Copyright © 2019 NZWG (New Zealand Writers Guild)

Beginners Guide to the Business of Creating a Film

Starting Out

These are some of the basic first steps when starting out writing feature films.

 

  • Watch Films: Do you want to write feature films? Watch them, learn from them. Watch short films if that’s what you’re interested in. Watch both New Zealand films and international films. Watching films educates your taste, helps to prove & disprove film theory. It also helps to learn what works and what doesn’t in story, character and even basic entertainment.

 

  • Study The Market: New Zealand movies are generally made on smaller budgets than the US market. Most local films are sole or partially funded through the New Zealand Film Commission (NZFC), who are a government funded agency with a limited yearly budget. Making most films in NZ requires you to create within our local parameters - Cast, Crew, Locations, Budget etc.  

 

  • Practise: Write a film script. Finish it! Write another. Finish that one! Most writers have several ‘spec’ scripts in their drawers. Get feedback from people who know good writing (script consultants one of the best ways to get unbiased feedback - see NZWG Reader Services). Read film scripts and compare the scripts to the finished films. Compare adapted scripts with the original work. Screenwriting books and courses can also help you hone your craft.

 

Career Check

New Zealand has a small screen industry and a small yet growing number of writers in New Zealand that earn enough from writing purely for film to earn a living wage. If you persevere and work hard, it is possible to make a career from being a scriptwriter in New Zealand.

 

Most scriptwriters in New Zealand tend to write across mediums – including television, film, theatre, radio, prose, print, new media – or pick up other industry based jobs (director, producer, editor) as it provides a diversity of income and avoids literally putting all their income eggs in one basket.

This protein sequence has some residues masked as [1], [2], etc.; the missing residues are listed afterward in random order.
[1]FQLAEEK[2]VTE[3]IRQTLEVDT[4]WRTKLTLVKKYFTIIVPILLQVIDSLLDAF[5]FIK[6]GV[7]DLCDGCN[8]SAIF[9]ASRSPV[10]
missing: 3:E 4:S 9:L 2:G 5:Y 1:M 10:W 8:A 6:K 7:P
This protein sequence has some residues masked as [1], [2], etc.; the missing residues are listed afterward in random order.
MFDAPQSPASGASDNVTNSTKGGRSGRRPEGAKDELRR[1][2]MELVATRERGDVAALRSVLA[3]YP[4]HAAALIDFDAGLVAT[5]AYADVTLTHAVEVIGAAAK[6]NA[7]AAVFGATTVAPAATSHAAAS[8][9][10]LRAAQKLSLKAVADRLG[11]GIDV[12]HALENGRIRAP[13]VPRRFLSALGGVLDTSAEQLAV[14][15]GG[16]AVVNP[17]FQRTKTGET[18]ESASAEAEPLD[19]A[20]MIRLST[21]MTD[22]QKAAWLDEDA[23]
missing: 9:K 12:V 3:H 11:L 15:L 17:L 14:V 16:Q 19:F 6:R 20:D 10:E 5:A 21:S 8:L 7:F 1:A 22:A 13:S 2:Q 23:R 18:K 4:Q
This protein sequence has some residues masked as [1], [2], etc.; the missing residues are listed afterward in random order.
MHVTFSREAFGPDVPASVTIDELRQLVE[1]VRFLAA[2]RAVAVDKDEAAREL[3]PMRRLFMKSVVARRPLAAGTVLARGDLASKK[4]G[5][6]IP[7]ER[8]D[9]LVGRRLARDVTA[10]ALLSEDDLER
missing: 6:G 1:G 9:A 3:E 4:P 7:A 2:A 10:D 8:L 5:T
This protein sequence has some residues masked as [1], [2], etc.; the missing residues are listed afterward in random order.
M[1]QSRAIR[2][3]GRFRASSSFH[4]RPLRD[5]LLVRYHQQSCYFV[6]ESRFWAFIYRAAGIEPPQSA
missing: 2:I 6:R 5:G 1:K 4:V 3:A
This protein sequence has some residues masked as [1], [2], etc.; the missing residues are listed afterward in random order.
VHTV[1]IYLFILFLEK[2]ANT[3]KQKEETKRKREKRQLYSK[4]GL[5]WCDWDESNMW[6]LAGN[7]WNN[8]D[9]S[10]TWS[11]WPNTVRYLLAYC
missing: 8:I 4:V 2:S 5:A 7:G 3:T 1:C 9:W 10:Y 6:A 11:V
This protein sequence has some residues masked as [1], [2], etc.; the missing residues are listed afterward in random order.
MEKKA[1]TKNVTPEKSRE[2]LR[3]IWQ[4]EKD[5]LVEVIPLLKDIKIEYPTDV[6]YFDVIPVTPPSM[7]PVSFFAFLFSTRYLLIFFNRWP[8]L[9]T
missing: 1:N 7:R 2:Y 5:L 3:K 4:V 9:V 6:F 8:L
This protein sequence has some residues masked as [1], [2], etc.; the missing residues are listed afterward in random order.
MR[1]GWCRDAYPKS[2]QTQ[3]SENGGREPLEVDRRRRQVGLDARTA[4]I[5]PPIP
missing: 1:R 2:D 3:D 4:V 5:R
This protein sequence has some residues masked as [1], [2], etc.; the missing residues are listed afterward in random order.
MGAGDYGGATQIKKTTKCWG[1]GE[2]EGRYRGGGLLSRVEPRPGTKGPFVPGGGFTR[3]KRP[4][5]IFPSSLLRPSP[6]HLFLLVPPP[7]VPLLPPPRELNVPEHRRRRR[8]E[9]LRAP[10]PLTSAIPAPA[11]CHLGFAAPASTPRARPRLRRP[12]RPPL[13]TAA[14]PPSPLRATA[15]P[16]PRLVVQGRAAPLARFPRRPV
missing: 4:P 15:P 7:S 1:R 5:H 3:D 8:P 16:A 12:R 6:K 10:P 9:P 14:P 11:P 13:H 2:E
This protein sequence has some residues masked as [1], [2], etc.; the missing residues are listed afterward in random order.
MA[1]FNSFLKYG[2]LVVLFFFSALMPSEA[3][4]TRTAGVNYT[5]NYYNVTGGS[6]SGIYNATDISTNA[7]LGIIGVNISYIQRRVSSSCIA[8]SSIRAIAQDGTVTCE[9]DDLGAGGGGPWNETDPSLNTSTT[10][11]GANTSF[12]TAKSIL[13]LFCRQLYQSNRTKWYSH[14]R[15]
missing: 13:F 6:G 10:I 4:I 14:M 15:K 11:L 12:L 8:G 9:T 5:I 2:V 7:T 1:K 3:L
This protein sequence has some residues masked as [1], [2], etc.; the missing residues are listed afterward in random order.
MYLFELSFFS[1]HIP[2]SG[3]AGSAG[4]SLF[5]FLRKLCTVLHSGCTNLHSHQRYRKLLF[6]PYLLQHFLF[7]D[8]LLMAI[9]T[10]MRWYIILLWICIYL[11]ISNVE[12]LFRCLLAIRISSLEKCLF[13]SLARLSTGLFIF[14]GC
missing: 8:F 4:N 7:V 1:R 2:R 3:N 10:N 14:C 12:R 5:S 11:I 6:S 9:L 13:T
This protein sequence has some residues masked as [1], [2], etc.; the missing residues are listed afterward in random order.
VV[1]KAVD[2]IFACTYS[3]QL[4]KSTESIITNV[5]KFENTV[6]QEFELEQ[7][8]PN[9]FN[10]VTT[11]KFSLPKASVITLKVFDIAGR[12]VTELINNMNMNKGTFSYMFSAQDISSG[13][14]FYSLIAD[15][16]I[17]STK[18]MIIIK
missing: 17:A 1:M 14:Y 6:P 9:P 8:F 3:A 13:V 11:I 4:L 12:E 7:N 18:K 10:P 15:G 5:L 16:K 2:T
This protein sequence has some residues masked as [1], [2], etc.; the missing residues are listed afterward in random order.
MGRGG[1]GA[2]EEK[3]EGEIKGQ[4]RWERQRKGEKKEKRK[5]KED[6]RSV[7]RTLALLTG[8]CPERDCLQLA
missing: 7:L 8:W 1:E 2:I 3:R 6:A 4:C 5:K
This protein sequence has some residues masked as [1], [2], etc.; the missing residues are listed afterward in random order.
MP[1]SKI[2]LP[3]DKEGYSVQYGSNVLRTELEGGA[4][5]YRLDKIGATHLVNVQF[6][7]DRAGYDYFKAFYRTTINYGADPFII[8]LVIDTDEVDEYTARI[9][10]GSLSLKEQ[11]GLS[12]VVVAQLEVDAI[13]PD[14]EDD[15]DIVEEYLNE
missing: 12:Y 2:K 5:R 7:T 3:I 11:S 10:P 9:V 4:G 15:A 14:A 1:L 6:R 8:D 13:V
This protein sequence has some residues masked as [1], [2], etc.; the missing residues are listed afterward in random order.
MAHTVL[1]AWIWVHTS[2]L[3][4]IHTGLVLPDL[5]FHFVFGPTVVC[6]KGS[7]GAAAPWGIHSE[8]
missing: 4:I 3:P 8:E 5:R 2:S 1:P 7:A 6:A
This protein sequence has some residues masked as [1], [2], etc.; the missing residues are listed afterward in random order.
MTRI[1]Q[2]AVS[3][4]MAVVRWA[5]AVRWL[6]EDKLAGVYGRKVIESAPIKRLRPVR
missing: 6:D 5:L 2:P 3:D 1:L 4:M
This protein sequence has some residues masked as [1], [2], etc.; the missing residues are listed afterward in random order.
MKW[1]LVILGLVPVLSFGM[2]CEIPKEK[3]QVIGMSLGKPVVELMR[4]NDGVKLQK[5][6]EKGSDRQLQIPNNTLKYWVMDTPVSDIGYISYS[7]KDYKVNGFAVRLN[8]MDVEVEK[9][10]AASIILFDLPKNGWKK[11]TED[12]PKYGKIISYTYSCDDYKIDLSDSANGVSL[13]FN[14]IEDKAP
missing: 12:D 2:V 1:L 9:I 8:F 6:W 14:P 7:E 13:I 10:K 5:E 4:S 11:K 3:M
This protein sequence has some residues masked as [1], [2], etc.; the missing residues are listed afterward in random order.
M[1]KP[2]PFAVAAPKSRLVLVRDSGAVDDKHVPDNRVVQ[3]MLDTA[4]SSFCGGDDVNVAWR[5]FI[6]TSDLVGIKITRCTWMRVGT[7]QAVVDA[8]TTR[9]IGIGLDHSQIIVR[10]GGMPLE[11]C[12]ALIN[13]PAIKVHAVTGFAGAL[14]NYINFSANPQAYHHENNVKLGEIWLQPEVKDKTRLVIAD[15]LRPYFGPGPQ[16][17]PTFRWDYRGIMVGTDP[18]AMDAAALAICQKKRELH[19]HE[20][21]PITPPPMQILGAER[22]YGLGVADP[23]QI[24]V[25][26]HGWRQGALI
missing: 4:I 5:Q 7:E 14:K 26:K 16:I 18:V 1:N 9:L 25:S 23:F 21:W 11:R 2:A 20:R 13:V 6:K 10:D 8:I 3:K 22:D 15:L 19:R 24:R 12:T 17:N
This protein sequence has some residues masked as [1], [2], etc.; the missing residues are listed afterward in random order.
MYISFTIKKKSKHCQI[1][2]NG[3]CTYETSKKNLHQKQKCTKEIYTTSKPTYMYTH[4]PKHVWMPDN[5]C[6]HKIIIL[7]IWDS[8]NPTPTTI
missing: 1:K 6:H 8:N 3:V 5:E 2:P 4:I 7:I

Career Check – International Market

If you want to have a career in the international market, you will first need to have some credits and accolades that you can market yourself with in those markets. You will also need to secure a US Agent (or UK Agent, depending on the market you are most interested in working in), and get the correct visa or working papers to work in that territory.

Studios and producers will not read scripts unless submitted to them by an agent. Many agents will also not read unsolicited manuscripts. To get an agent you will either need to (a) find an agent that accepts unsolicited submissions and send them your script or (b) get a referral by someone who already has an agent. Check out the website of the Writers Guild in the country you’re interested in submitting work to for information on local agents. If you are an NZWG you can book in a Career Checklist session.

Writing a Script

Creative Issues

Your ultimate initial goal should be an industry level completed script. Anyone trying to judge your work will want to see a completed script so they get a full idea of your talent, voice, style and the story.